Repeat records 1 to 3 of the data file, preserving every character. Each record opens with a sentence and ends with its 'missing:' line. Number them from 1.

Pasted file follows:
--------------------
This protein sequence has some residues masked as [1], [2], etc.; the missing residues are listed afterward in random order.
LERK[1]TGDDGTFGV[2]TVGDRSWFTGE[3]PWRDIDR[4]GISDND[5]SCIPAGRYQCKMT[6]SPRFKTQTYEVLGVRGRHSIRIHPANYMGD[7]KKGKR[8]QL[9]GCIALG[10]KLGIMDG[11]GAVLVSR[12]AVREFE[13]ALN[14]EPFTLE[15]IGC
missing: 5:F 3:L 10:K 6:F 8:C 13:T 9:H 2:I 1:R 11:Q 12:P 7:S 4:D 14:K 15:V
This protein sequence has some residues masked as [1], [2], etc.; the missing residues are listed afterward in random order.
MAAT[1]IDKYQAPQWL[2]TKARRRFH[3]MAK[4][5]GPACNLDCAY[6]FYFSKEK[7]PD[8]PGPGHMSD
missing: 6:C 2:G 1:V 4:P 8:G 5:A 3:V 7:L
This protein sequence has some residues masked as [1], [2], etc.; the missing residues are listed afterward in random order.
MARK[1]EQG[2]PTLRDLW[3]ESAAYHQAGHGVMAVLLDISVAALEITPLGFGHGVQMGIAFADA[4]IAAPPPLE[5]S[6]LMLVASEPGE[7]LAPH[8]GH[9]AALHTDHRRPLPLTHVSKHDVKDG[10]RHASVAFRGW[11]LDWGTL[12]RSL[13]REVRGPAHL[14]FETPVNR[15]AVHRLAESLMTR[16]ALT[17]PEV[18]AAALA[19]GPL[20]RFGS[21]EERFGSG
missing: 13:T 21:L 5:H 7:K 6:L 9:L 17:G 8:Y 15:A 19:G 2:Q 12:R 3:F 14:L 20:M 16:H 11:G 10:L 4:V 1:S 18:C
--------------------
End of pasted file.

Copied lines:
This protein sequence has some residues masked as [1], [2], etc.; the missing residues are listed afterward in random order.
LERK[1]TGDDGTFGV[2]TVGDRSWFTGE[3]PWRDIDR[4]GISDND[5]SCIPAGRYQCKMT[6]SPRFKTQTYEVLGVRGRHSIRIHPANYMGD[7]KKGKR[8]QL[9]GCIALG[10]KLGIMDG[11]GAVLVSR[12]AVREFE[13]ALN[14]EPFTLE[15]IGC
missing: 5:F 3:L 10:K 6:F 8:C 13:T 9:H 2:I 1:R 11:Q 12:P 7:S 4:D 14:K 15:V
This protein sequence has some residues masked as [1], [2], etc.; the missing residues are listed afterward in random order.
MAAT[1]IDKYQAPQWL[2]TKARRRFH[3]MAK[4][5]GPACNLDCAY[6]FYFSKEK[7]PD[8]PGPGHMSD
missing: 6:C 2:G 1:V 4:P 8:G 5:A 3:V 7:L
This protein sequence has some residues masked as [1], [2], etc.; the missing residues are listed afterward in random order.
MARK[1]EQG[2]PTLRDLW[3]ESAAYHQAGHGVMAVLLDISVAALEITPLGFGHGVQMGIAFADA[4]IAAPPPLE[5]S[6]LMLVASEPGE[7]LAPH[8]GH[9]AALHTDHRRPLPLTHVSKHDVKDG[10]RHASVAFRGW[11]LDWGTL[12]RSL[13]REVRGPAHL[14]FETPVNR[15]AVHRLAESLMTR[16]ALT[17]PEV[18]AAALA[19]GPL[20]RFGS[21]EERFGSG
missing: 13:T 21:L 5:H 7:K 6:L 9:L 17:G 8:Y 15:A 19:G 2:Q 12:R 3:F 14:L 20:M 16:H 11:G 10:L 4:V 1:S 18:C